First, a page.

Author Archives: Colby Vorland

Weekend Update

Here are some neat things I came across this week: A bunch of free papers on food policy and obesity: Selected Papers : Journal of Public Health Policy Acetylation regulates DNA maintenance: Scientists Find a Key to Maintaining Our DNA - News Room - University of Rochester Medical Center Vitamin A activates the nuclear receptor TL4 (another study with intermittent fasting and TL4 below) & thus regulates gene expression Vitamin A plays key role in the human body, study suggests Not Read more [...]

Weekend Update

A little late this time, but here are some links I found interesting this past week: Peter at Obesity Panacea discusses another study correlating exercise to leukocyte telomere length (LTL) >> Physical activity protects our body from cognitive stress | Obesity Panacea I have noticed similar studies of recent showing LTL length is related to such things as obesity, endurance running, and omega-3 intake. Nature News describes cool new research suggesting an involvement of gut microbes Read more [...]

Gene-environment interaction database related to nutritional phenotypes

Larry Parnell (Twitter, Blog), Yu-Chi Lee, Chao-Qiang Lai, & Jose Ordovas (Twitter) took what must have been an enormous amount of time and put together a database of gene-environment interactions related to lipids, cardiovascular disease, and diabetes.  I had no idea this many had been studied so far! Their open access paper is available here.  The data is taken from 154 published papers & 1 unpublished observation from studies using at least 20 adult subjects, and they found 554 GxE Read more [...]

Weekend Update

Thanks to Travis Saunders' reminder of how Weekend Roundups benefit both readers and bloggers, I am starting it back up here.  So here are some fascinating research papers, blog posts, and articles that I came across this past week.  Please feel free to add your links in the comments! Adipocyte turnover found to be 1-5% per day, much greater than previous estimations, preadipocytes even higher, reaffirming the potential for intervention in adipose turnover for obesity treatment.  Rapid Cellular Read more [...]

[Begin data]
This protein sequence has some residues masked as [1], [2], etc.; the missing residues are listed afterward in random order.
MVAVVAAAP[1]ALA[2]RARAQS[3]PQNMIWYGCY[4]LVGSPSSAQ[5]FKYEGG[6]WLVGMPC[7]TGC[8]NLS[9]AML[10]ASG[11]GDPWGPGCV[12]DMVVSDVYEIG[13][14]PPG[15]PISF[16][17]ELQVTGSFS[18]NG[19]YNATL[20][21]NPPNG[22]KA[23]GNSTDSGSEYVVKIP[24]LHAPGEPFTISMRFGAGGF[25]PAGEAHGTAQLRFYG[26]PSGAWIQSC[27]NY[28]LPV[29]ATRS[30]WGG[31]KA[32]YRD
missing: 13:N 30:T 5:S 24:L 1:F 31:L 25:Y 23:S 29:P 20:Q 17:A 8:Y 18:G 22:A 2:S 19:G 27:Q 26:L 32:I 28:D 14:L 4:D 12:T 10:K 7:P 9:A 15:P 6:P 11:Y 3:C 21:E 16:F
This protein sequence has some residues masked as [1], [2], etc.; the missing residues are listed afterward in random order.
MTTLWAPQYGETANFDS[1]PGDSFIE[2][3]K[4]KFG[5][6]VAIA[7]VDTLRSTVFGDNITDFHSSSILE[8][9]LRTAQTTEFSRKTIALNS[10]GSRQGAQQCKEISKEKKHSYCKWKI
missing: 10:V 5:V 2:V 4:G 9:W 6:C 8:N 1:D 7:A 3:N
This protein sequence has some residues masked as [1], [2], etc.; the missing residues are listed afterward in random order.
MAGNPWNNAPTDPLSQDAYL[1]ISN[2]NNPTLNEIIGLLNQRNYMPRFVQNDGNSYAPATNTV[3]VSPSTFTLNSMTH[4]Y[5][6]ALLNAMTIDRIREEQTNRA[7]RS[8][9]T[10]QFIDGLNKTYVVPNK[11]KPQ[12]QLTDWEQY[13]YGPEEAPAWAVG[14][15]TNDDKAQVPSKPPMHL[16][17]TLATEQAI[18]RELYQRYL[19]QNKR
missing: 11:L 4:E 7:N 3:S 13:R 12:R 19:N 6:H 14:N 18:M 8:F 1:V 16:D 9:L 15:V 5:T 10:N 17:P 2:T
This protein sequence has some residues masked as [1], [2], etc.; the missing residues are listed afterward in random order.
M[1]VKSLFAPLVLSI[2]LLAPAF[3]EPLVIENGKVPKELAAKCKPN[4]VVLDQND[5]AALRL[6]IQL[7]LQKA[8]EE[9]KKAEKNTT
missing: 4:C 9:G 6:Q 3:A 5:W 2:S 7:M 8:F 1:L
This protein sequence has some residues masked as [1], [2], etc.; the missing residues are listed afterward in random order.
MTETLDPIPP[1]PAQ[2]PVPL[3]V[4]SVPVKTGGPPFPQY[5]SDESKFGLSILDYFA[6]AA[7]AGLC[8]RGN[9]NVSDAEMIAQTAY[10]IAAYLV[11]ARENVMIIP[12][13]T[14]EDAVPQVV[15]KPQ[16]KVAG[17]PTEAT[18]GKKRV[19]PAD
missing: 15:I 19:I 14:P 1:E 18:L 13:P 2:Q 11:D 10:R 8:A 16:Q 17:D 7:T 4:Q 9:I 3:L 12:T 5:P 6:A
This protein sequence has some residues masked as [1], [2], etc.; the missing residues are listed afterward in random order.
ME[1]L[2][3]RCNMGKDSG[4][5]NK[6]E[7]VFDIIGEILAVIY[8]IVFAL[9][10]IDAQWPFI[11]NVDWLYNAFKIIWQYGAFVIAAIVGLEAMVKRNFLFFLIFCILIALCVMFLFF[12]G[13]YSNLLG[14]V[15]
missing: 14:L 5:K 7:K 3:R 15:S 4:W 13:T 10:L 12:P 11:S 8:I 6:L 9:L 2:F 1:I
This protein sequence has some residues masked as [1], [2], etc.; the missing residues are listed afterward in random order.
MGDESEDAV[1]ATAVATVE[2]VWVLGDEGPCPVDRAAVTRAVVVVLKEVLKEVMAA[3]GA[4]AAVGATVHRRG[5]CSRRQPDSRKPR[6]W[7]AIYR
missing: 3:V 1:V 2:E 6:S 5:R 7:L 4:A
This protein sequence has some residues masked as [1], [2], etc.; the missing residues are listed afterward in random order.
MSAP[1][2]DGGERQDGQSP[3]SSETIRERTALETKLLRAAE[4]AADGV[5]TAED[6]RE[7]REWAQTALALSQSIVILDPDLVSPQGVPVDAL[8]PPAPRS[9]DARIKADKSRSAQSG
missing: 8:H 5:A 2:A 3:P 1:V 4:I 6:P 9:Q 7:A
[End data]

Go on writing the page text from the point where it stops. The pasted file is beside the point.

Athletes: obey your thirst

Tim Noakes has a nice review paper in the Annals of Nutrition & Metabolism on hydration for athletes: Is Drinking to Thirst Optimum? It is open access at least for now.  In short, Noakes makes a convincing case that drinking to 'stay ahead of thirst' during exercise is unnecessary and simply drinking according to thirst is best for several reasons. It has a great history on how it came to be that before 1965, it was commonly accepted that athletes should not consume liquids during competition Read more [...]

Podcast

Last fall I was invited to do a podcast from Travis Saunders and (now Dr.) Peter Janiszewski who blog at Obesity Panacea.  We touched briefly on clinical assessment capacities (stemming from more complex research assessments), and corporate food sponsorships.  We also talked about social media but Travis edited out those parts which may end up in a different podcast. Being the first time I have done something like this, I was pretty nervous and had some troubles stumbling through my thoughts, Read more [...]

“Antioxidants” in chocolate (and fruit): don’t buy the hype

Last week, just in time for Valentine's day (clever science marketing or lucky peer review speed?), Hershey announced that cocoa is a "super fruit" with a paper in the Chemistry Central Journal (open access). Here is a random sampling of just a few of many media takes on the press release: From WebMD (and a great review of this by HealthNewsReview.org) Researchers found the antioxidant activity of dark chocolate and cocoa powder was equivalent to or higher than that found in some other so-called Read more [...]

Mitochondrial membrane alpha-tocopherol/homologues: super scavengers or peroxidase inhibitors?

I love research that alters established dogma with new technology (hence Nutritional Blogma), so I felt compelled to highlight this one. Polyunsaturated fatty acids (PUFAs) are structurally important in cell and some organelle membranes.  For simplicity's sake, we are often shown a representation like this: Each of the heads with 2 tails represents a phospholipid, which is composed of the polar NH3 group, a phosophate group, glycerol, and 2 fatty acid tails.  In this representation, one of the Read more [...]

Epidemiological evidence that UV exposure & vitamin D independently may reduce multiple sclerosis risk

Last year, I wrote about a mouse study that suggested UVB exposure suppressed a model of multiple sclerosis (MS) independent of vitamin D production.  So I was excited to see media reports this week covering another study, this one epidemiological in nature, that supports this hypothesis. The study by Lucas and colleagues analyzed data from The Ausimmune Study, of 282 patients who have had a first diagnosis of CNS demyelination (FCD) and of these, 216 had a first demyelinating event (FDE) (note Read more [...]

Quercetin paradox in a complex antioxidant network

This is sort of a random post, but I remember coming across this paper from 2007 awhile back titled "The quercetin paradox" that shows how quercetin protects against some oxidative damage in a lung cell line but the oxidation product reacts with glutathione (GSH), lowering its concentration, which leads to an increase in LDH leakage and cytosolic free calcium (an apparent indication of cytotoxicity).  So it was a neat example of a redirection of oxidative stress onto another antioxidant in the complex Read more [...]